News from Cass Business School

Keeping better company

Professor Rob Melville explains why good corporate governance is so important

Wednesday, 13 October, 2010

Throughout history major financial crises have been preceded by significant lapses in corporate governance, the scandals involving Enron, Tyco and WorldCom were a forewarning for the recent economic turmoil. In all of these cases there were significant conflicts on interests between supposedly independent members of the audit committees and the governing board.
The collapse of Enron brought about a great deal of soul searching amongst the business community and as the reasons behind the scandal came to light a series of pledges were made that big business would change the way they conduct their affairs. According to Professor Rob Melville, in this week's Cass Talks, the action taken, such as the Sarbanes-Oxley Act of 2002, not only came years too late but were also too retrospective.
Professor Melville believes that shareholders should look beyond simply their dividends and make sure that their board is adhering to what he calls the three golden rules of corporate governance’:
1.  Never combine the roles of Chairman and the Chief 
  Executive; to avoid concentration of power.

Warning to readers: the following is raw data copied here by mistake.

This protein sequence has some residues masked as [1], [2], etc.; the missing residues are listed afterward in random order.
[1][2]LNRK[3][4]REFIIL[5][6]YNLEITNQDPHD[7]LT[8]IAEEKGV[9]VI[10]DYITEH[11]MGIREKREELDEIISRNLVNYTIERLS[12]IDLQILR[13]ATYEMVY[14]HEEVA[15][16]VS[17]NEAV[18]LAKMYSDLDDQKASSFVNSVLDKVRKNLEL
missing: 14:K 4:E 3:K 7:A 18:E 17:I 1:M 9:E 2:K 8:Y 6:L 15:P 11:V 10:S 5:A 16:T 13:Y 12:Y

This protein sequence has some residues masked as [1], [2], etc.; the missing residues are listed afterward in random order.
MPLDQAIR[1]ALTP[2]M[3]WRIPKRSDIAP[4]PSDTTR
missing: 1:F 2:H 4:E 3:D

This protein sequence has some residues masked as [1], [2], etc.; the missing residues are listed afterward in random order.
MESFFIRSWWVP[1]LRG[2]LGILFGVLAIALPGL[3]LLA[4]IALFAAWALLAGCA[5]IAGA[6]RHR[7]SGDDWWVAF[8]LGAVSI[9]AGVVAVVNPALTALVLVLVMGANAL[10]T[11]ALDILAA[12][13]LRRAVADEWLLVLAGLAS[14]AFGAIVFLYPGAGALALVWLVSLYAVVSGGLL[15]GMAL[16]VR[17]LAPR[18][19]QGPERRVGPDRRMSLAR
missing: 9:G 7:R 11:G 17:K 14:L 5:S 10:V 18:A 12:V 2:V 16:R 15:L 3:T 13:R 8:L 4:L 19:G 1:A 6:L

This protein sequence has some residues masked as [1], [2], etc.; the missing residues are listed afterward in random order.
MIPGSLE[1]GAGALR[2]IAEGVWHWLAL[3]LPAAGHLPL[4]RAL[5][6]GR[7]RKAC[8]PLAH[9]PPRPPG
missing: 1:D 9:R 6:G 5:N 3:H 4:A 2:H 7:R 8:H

2.  Strong, effective and independent Non-executive directors
3.  A strong and rigorous audit committee
The primary enforcers of these rules, argues Professor Melville, need to be the large institutional shareholders who should also become more active in making sure the organisations they invest in comply with the golden rules. Without the involvement and pressure of powerful vested interests we will be very likely to see more corporate collapses in the near future.
The Cass Talks interviews are an opportunity to hear Cass faculty and prominent alumni give their perspective on current business and finance news stories, global issues affecting the business world and new research coming out of the School. Listen, watch and download Cass Talks and see other Cass academics share their opinions

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